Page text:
- UAS are not permitted to fly over or hover close to a critical facility with the intention of taking pictures.
- Disorderly conduct is defined as flying a drone in “dangerous proximity” to a person or piece of property.
- In the state of Arizona, cities and municipalities with several parks must permit drones in at least one of them.
- It prevents the adoption of any ordinance, policy, or regulation that restricts the possession or operation of an unmanned aircraft by any city, town, or county in Arizona. Public UAS owned by the city, town, or county are exempt from this.
- A requirement in the statute calls for the Department of Transportation to keep an eye on FAA rules regarding unmanned aircraft systems in order to potentially repeal state laws. However, as of December 31, 2019, this provision is no longer in effect.
Terms Used In The Arizona Drone Laws
1. “Civil unmanned aircraft” means an unmanned aircraft or unmanned aircraft system that is operated by a person for any purpose other than strictly for hobby or recreational purposes, including commercial purposes, or in furtherance of or incidental to any business or media service or agency.
2. “Commercial purposes” means the use of an unmanned aircraft in return for financial compensation and includes aerial photography, aerial mapping, or geospatial imaging.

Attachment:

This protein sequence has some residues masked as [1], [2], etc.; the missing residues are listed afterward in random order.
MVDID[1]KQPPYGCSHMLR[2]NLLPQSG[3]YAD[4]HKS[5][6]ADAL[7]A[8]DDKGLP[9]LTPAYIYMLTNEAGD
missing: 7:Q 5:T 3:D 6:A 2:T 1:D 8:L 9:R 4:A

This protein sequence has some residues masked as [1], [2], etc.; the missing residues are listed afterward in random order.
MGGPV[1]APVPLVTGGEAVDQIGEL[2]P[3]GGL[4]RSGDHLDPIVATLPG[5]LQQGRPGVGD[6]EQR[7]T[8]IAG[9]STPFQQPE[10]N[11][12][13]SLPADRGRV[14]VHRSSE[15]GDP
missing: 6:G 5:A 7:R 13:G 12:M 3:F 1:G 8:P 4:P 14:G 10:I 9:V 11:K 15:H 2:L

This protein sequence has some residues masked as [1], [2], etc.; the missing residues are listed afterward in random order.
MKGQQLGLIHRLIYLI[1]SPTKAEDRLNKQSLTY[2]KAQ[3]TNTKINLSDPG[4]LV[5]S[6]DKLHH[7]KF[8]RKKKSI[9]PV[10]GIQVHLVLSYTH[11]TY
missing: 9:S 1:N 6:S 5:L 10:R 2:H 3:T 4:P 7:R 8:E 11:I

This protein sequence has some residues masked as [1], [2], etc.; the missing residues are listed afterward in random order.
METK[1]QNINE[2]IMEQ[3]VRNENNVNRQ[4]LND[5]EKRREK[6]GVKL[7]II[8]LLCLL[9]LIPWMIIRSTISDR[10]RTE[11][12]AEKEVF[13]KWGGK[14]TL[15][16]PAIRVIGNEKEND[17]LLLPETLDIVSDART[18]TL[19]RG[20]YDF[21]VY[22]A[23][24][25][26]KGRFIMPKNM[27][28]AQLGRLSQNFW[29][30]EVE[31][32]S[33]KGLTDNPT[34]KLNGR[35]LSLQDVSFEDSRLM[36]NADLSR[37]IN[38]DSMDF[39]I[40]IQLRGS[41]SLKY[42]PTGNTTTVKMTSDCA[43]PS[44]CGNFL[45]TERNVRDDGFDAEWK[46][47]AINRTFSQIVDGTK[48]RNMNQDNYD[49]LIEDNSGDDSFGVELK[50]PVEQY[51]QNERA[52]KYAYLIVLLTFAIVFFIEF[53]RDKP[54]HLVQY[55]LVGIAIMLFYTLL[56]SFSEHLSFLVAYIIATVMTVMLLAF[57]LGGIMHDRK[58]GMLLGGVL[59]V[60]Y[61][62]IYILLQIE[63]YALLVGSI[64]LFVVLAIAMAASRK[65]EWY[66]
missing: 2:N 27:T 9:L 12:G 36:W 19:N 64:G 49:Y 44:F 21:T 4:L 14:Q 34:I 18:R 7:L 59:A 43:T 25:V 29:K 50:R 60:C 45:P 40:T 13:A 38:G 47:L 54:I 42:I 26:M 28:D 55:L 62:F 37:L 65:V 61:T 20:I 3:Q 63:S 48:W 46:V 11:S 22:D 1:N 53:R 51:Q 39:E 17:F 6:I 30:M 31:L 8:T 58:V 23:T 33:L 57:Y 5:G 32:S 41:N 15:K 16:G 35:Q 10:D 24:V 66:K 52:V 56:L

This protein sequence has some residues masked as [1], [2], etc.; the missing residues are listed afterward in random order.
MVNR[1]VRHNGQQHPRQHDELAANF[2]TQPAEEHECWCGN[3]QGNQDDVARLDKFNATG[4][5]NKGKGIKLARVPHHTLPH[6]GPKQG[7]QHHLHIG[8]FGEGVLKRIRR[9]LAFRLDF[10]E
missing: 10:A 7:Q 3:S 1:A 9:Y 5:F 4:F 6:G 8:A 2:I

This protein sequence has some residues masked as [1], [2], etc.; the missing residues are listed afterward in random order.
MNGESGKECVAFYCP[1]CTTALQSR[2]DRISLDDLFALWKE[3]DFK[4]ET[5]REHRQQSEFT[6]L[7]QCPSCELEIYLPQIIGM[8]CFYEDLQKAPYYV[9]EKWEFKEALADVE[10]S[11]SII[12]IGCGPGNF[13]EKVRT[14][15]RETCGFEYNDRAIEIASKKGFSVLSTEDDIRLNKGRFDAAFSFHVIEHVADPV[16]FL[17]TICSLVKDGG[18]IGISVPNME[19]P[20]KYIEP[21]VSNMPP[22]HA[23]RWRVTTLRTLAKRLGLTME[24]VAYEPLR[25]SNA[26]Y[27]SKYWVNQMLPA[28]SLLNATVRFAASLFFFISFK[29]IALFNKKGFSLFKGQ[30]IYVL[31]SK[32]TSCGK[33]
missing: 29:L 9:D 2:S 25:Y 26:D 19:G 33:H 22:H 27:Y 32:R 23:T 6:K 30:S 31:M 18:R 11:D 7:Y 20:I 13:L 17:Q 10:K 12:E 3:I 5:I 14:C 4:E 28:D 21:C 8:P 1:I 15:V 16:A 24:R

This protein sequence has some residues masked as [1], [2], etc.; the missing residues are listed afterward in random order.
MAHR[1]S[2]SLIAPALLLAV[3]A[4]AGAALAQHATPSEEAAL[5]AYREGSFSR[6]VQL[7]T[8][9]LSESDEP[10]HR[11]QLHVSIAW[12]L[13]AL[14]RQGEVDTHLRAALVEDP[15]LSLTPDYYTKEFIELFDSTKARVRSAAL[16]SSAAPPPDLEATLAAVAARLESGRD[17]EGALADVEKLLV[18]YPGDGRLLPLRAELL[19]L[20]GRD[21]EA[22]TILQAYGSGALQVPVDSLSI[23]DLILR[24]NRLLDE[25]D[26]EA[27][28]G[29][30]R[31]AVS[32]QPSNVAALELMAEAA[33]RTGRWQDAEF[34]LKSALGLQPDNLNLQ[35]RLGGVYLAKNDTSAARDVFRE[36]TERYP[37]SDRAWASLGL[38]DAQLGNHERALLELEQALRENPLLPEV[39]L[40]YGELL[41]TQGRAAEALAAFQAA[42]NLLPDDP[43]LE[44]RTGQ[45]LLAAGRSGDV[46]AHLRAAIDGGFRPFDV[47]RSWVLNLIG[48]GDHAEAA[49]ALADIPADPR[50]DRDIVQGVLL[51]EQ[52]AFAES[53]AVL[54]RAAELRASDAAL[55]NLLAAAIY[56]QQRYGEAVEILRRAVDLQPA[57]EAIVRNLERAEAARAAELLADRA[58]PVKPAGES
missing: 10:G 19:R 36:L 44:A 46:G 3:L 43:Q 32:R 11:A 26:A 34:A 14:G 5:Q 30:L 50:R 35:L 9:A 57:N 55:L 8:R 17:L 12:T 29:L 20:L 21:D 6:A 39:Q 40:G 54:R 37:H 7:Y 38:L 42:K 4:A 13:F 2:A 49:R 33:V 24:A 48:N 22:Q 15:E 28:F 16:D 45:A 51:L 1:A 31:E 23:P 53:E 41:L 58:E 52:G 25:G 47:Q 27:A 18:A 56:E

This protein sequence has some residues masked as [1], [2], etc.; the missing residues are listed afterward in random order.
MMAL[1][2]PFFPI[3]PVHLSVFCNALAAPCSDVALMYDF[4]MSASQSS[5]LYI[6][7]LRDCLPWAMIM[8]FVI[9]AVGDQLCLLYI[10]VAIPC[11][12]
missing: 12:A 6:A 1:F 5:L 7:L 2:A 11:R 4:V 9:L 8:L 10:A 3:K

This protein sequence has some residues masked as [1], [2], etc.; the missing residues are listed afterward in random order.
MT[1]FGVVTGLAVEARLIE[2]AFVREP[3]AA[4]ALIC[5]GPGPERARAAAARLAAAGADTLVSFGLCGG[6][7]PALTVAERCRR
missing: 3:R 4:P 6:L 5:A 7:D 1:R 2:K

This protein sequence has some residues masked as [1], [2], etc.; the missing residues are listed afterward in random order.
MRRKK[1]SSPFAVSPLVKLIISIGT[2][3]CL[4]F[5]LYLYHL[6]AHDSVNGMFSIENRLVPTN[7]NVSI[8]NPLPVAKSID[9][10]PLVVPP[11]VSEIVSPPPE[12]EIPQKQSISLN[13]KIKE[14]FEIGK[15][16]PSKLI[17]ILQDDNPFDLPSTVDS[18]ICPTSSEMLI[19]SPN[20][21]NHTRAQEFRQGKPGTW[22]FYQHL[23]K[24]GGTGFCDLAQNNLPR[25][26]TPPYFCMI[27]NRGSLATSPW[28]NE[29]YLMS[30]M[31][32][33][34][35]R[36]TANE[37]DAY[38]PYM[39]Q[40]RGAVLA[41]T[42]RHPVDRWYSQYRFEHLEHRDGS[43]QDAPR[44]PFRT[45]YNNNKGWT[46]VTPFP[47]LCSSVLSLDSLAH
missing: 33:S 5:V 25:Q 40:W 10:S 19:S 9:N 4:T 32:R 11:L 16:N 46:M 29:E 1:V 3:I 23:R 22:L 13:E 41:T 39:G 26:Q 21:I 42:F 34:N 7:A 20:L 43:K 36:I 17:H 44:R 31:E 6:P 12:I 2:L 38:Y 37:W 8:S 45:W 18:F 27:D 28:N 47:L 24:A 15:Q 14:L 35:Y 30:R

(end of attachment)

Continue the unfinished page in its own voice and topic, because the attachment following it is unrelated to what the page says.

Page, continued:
3. “Critical facility” means any of the following:
(a) A petroleum or alumina refinery.
(b) A petroleum, chemical or rubber production, transportation, storage or processing facility.
(c) A chemical manufacturing facility.
(d) A water or wastewater treatment facility and water development, distribution or conveyance system, including a dam.
(e) An electric generation facility, as defined in section 42-14156, and any associated substation or switchyard.
(f) An electrical transmission or distribution substation.
(g) An electrical transmission line of at least sixty-nine thousand volts.
(h) An electronic communication station or tower.
(i) An energy control center.
(j) A distribution operating center.
(k) A facility that transfers or distributes natural gas, including a compressor station, regulator station, city gate station or pressure limiting station or a liquefied natural gas facility or supplier tap facility.
(l) Any railroad infrastructure or facility.
(m) A federal, state, county or municipal court.
(n) A public safety or emergency operation facility.
(o) A federal, state, county or municipal jail or prison or other facility in which persons are incarcerated.
(p) A federal or state military installation or facility.
(q) A hospital that receives air ambulance services.